Horner has been an artist since he was a small child, and a fine arts major since 1983. For the last decade, he’s been focused primarily on his sculptures, mostly in stone and alabaster. He told us “I love 3-dimensional work and I prefer them to be natural, figurative, and/or abstract, with a touch of whimsy included. Lately I’ve been designing and working on several larger public art projects that incorporate stone, steel, glass and concrete. My focus as an artist is to be as prolific as time and money will allow.”
Click here to see details of the process for “Someone Meditating”
As we travel north on Cloverdale Boulevard this summer, we find ourselves approaching “Someone Meditating” by Shelby Kennedy, a large and arresting piece at the forefront of the plaza. This piece is a large bas-relief of individual heavy clay “bricks”, similar in size and format to adobe bricks. There are figurative and plant forms in high to medium relief. The piece is fired and partially glazed.
“I am focusing on what may be useful to me, and perhaps to other people”, Kennedy told us. “I want to portray simple things that might hold an emotive energy, and that may engender a wholesome or complete feeling. The main theme I seek to convey is the connection between the beauty of the natural world and our own human aspirations. To reconnect with our innate nature is a most satisfying matter”.
A bas-relief on such a sizable scale presents many logistical challenges, and Kennedy worked intensively for 3+ months to produce “Someone Meditating”. He employed a technique taught by Louis Katz in his 1992 video, “Traditional Tai Pottery”. First, with the aid of a mold, he produced the individual thick blocks of solid clay. These blocks were then set on a concrete floor to stiffen for a few days, to permit handling. Next, he placed the blocks on a heavy wooden easel and transferred a full size drawing onto them, using a spiked pattern roller and powered charcoal. Now he was ready to start the meticulous work of carving down the backgrounds with large wire loop tools, and modeling and enhancing the figure with wire loop and hardwood tools. Once the bas-relief was concluded in this way, the completed blocks were hollowed out in back to reduce weight, placed on a wire rack to dry, and then fired in a ceramic kiln. Kennedy crafted a heavy timber stand to hold the “bricks”, and a grid of iron rods that would sit in pre-made grooves in the “bricks” for stability. Finally, he assembled the piece over the course of 2 days onsite, at the Plaza.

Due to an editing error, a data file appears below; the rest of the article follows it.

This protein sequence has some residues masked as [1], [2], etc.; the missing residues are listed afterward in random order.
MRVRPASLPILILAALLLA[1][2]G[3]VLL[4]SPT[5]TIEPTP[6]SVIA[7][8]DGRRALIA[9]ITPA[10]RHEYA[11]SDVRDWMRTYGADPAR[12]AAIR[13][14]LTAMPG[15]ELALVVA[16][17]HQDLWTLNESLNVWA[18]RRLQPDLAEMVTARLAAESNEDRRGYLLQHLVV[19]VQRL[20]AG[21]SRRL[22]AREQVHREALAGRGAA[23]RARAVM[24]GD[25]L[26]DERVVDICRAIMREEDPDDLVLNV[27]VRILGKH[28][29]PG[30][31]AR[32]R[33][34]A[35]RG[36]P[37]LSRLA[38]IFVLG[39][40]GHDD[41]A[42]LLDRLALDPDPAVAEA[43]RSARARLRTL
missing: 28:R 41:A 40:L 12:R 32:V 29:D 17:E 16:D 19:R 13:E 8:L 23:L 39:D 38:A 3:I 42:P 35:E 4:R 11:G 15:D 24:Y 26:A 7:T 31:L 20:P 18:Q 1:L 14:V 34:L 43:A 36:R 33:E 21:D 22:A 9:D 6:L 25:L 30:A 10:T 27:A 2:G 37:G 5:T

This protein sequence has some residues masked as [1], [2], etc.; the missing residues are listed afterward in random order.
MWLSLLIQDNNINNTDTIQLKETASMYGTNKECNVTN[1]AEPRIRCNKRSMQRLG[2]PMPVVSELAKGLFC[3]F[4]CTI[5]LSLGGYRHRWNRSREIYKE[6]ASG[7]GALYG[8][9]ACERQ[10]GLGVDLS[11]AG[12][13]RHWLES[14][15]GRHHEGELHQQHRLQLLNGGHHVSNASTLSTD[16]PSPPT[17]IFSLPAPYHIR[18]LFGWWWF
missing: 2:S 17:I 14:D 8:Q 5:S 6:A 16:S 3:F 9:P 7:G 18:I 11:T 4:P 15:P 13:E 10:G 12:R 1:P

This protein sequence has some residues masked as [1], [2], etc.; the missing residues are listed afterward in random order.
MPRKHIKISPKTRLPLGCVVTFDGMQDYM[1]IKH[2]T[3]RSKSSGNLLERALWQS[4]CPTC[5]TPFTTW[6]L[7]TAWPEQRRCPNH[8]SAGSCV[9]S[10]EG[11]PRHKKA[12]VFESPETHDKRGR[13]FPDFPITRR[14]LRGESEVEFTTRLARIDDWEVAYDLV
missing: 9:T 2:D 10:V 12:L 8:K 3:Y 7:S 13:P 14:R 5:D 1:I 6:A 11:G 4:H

Completed in 2003, “Suhrra” by Irwin Luckman was as technically challenging as it is beautiful. This piece is made of fired ceramic finished with water-resistant acrylic. It is composed of six units, small enough to fit inside the available kiln, and light enough to be handled when moist. The units are pegged and fastened to each other, and mounted on a white base. Artist Irwin Luckman spent a year manifesting his vision, and the result is on display at the plaza, downtown Cloverdale, until October 1st.
Luckman told us that, as with most of his sculpture, “the focus of this piece is on the voids – their interaction with each other, their see-through overlapping, and their contrasts of scale. The abstract forms, both negative and positive, are intended to be aesthetically stimulating without representing recognizable shapes”.
Although “Suhrra” is conventional in scale, many of Luckman’s pieces are models of monumental sculpture, which call upon the viewer’s ability to imagine walking through and around the complex shapes. These pieces are intended to capture the aesthetic impact of grand architectural spaces, but without the restraints imposed by practical functional requirements. Proportionately sized human figures placed within them suggest the immense scale of the spaces which are envisioned.
Sixth Annual Cloverdale Sculpture exhibit “Vertebrate”, by David Mudgett, has established itself as a favorite among many within the Cloverdale community. With its primal shape and rich metallic tones, it invites the viewer to reach out and touch.
Although the skeletal form could have been inspired by many animate beings, Mudgett tells us it emerged from years of fishing. “Their skeletons became permanently burned into my psyche, as did the shape of the hook that had caught them. I originally merged these two impressions into a smaller indoor sculpture, which, over time, evolved into this larger version”. Vertebrate is formed and fabricated from mild steel.
Mudgett has been building things all his life. “Always encouraged to repair rather than replace, I became mechanically inclined at a very young age”, he explained. “I was born with an allergy to text, and filled my youth with the great outdoors. I have always gravitated towards shape, sound and movement”.